MM Collection
Checking in from the Condor's Nest on Illimani, Bolivia. MM Collection
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September 10, 2013

A Glacier Peak Climb Worth So Much More

To tackle a big and remote mountain like Glacier Peak takes a hefty dose of motivation and determination. The ascent takes five days, and none of them are easy. The trip runs a total of 36 miles round trip, and boasts a total elevation gain of over 8,000ft. For Dennis Matthews, at age 61, this would be a proud achievement. Over many years, Dennis had climbed the other four volcanoes in Washington, including Mt. Rainier, Mt. Adams, Mt. Baker and Mt. St. Helens. Only Glacier Peak remained. While it may not be technically more difficult than Rainier or Mt. Baker, the trip is really best viewed as an expedition, and as such, not an easy one to repeat. For most working professionals like Dennis, getting five free days to climb a mountain is not easy. His level of commitment was thus high. 

Lyra Pierotti Photo

So, after months of training, running, and walking with a loaded-down pack, was he ready.  Climbers often search for meaning in their efforts and for Dennis, he found it in deciding to make this climb a fundraiser for Amara Parenting and Adoption Services, the Seattle-based organization that gave him his two wonderful sons, now grown and successful young adults. (Let’s up the commitment level another notch here!).  I met Dennis at Second Ascent in Seattle, and after an efficient gear check, we were on the road to the Glacier Peak wilderness. The roads got smaller and smaller, more and more rugged, until, after over two hours of driving, we found ourselves at the trailhead. After some final pack adjustments, we were off.

 

On the hike from White Pass to Glacier Gap. Lyra Pierotti Photo

Day one was a big day. The trail wanders along the North Fork of the Sauk River for 6 miles until shooting skyward 3,000ft to our first camp at White Pass. The Pacific Crest Trail overlaps here, and in early September, many PCT hikers are passing through on their way to Canada. Needless to say, their packs looked very different from ours.

Navigating the Cool Glacier. Lyra Pierotti Photo

After a tasty Pad Thai dinner, a good night’s sleep, and a hearty breakfast, we were ready for another big day to Glacier Gap. It’s less mileage and less elevation, but mostly off trail with ample boulder-hopping to keep our attention. We arrive at Glacier Gap in the late afternoon with enough time to relax, appreciate the views, eat an energy packed pasta dinner, and catch a few Zz’s before the next day's climb.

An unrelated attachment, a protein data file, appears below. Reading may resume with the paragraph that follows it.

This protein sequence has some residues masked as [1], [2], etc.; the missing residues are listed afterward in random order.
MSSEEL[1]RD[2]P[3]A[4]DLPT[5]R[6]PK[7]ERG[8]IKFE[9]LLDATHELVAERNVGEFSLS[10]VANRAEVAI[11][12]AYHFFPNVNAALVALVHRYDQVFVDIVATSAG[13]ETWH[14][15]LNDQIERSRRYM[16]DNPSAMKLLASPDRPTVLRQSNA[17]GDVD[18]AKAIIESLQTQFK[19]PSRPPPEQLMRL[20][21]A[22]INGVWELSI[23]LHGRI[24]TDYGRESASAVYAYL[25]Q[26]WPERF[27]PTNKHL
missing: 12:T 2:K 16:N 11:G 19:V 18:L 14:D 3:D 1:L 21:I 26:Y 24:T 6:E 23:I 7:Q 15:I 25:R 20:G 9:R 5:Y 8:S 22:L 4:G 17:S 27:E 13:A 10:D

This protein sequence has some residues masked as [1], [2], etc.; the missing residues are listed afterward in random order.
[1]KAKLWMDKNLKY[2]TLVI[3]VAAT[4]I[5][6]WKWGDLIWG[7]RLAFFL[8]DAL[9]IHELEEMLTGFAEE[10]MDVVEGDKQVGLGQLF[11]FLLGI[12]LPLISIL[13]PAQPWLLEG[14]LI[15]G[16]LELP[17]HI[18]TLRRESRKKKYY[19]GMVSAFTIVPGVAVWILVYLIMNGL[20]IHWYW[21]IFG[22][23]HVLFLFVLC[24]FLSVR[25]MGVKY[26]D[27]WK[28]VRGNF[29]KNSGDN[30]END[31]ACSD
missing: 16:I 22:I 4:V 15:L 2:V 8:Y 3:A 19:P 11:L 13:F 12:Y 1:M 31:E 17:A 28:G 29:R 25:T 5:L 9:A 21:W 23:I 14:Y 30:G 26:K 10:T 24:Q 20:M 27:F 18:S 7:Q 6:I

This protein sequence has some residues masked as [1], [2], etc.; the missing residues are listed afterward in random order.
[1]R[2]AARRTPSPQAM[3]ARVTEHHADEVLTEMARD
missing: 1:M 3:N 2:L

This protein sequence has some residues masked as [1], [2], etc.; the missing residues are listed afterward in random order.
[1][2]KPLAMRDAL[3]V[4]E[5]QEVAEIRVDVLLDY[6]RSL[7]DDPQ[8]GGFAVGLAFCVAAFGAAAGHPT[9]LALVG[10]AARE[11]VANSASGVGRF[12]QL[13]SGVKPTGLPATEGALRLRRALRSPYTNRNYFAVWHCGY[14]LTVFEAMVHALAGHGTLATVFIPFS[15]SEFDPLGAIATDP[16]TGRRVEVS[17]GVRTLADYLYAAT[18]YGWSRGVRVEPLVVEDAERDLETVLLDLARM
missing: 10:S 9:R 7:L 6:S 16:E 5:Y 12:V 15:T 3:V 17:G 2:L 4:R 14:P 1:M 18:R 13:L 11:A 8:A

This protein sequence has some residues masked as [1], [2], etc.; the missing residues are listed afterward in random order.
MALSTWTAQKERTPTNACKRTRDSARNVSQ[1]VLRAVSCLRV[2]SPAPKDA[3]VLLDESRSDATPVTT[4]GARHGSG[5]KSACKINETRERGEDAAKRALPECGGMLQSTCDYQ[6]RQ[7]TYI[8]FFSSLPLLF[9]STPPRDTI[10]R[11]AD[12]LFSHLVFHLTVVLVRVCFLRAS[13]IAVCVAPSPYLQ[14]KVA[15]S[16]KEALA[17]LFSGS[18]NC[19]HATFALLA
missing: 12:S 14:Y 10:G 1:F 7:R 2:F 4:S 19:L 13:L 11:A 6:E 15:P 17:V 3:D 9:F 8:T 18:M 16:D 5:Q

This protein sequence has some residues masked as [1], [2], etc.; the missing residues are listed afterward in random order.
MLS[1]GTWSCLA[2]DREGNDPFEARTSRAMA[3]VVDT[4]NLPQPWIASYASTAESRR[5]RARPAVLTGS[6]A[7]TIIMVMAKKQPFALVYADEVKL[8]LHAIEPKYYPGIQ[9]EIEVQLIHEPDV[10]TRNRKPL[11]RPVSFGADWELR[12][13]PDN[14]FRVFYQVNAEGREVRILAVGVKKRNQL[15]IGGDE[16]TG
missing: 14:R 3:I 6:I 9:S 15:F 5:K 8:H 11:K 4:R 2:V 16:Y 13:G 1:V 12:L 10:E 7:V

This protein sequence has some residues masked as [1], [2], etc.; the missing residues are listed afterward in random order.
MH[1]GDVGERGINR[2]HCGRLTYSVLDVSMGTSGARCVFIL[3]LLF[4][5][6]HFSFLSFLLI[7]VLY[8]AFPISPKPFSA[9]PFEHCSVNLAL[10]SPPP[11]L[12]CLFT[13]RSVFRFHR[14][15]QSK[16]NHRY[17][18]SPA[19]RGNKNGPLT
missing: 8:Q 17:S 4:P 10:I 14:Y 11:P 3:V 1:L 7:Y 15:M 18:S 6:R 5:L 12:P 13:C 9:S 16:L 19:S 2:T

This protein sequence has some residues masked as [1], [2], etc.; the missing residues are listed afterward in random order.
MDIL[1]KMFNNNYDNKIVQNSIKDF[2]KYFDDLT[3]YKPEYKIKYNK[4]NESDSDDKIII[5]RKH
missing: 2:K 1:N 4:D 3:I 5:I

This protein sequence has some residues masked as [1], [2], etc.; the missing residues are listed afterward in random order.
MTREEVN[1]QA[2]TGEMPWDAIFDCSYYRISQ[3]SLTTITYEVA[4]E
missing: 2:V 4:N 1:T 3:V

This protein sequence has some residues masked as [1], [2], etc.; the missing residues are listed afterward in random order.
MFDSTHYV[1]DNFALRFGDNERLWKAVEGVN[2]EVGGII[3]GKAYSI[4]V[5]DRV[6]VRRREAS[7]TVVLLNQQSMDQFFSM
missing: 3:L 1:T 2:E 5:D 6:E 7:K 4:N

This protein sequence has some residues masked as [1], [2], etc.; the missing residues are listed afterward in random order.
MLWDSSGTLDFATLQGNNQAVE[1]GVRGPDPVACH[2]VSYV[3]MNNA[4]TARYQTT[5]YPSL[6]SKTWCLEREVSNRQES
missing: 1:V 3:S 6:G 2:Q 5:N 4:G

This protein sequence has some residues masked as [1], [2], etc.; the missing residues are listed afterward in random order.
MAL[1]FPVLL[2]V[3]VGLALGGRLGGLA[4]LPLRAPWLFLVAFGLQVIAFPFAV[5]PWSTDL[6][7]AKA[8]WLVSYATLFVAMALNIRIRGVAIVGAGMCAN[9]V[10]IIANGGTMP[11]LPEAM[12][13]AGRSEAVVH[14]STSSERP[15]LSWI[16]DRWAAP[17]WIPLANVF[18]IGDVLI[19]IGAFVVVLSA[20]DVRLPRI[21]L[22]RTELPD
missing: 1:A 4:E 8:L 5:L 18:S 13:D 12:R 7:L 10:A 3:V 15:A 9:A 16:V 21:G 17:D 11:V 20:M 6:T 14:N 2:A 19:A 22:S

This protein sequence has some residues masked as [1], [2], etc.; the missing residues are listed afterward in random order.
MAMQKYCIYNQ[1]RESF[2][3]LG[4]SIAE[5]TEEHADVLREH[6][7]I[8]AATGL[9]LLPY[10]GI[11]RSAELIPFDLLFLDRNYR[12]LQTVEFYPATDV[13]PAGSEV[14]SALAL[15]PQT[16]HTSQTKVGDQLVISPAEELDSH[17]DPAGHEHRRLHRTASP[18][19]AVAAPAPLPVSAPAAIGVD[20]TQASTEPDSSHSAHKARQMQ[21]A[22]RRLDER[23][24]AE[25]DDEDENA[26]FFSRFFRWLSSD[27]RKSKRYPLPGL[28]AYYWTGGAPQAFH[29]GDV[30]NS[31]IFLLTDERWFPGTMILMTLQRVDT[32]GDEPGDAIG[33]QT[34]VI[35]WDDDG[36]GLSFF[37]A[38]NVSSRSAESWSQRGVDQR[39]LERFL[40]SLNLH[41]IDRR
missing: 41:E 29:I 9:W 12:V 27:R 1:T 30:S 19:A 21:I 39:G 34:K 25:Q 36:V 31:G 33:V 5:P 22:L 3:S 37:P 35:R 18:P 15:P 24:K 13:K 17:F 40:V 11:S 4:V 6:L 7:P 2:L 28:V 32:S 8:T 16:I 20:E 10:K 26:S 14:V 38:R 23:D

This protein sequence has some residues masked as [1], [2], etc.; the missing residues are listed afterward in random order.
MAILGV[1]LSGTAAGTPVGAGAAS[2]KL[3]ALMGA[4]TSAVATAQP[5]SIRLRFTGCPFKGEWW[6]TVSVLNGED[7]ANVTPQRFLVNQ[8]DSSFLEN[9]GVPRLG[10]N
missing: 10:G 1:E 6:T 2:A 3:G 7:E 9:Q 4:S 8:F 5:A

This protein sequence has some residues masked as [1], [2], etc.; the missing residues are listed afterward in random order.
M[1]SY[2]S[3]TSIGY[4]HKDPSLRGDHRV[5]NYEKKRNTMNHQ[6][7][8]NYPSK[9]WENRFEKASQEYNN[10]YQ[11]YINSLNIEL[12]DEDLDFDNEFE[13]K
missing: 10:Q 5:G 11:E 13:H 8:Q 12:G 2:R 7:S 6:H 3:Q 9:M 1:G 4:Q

Starting our climb above Glacier Gap. Lyra Pierotti Photo

The weather forecast was not terribly inspiring, with thunderstorms predicted in the mountains. But we awoke to a starry sky, and left camp optimistic.  The climb was beautiful and varied. Steep scree led to steep snow, followed by a long stretch of dry trail before we stepped onto the glacier. With easy glacier walking we gained much ground, with one hiccup of blue ice midway, perfectly placed as if to keep our interest and add a fun challenge. At the col above Disappointment Peak (which we were not disappointed to leave behind for the true summit), we stashed our crampons and ice axes, and donned our hoods to hide from the blowing volcanic pumice as we made our final push to the summit.

 

Final push to the summit with loose sand and pumice underfoot. Lyra Pierotti Photo

At this point we dropped into first gear, and with little effort and a little more patience, there we were, at the summit! The sky held just enough clouds for beautiful photos, but not enough for a thunderstorm, so we relaxed for a good 20 minutes before starting the descent. Good weather graced us all the way back to base camp, where we had the entire Gap to ourselves on the long Labor Day weekend. But the mountains didn’t want us to leave without a full experience and around midnight, we awoke to flashes! No thunder; just sparks of electricity bouncing through the misty atmosphere around our tent. Just as I became fully coherent of the situation, the system appeared to move on, and I wondered if I had been dreaming.

 

Dennis on the summit of his final Washington volcano. Lyra Pierotti Photo

The next morning we awoke to cloudy skies and cooler temperatures, and descended into the clouds. Frankly, most of the hike down was in a pea-soup whiteout, but we trudged on. Arriving at White Pass at 1pm, Dennis opted to continue to Mackinaw Shelter, another 3,000ft and 3 miles downhill. Might as well make good use of the daylight!  By the time we arrived at the shoddy shelter, however, we were ready to get off our feet and give the packs a rest for the night. With only 5 miles to go on flat terrain, we figured we would end the trip on a positive note and complete the trip in the morning.

 

Views from the summit. Lyra Pierotti Photo

At about 4am that night, as Dennis described it, Zeus came marching up our valley, claps of thunder directly overhead and a beautiful display of lightning. Then an hour or so of torrential rain. We were glad to be lower down, in the trees. By the time my alarm sounded, the rain had stopped, and we enjoyed our last breakfast of oatmeal and bacon before hiking out.  Back in Granite Falls, we stopped for pizza and to check messages. All of Dennis’ friends, family, and donors had been able to follow our progress from our Spot device, so the congratulatory messages started beeping in! The weight and success of the experience started to settle in as Dennis began to process what he had just done.

 

All five of Washington’s volcanoes. Check.

Celebration and reunions for now.

For later, memories and photos.

And eventually, as inevitable as the sun rising in the east: new adventures, and new goals.

 

~ Mountain Madness Guide, Lyra Pierotti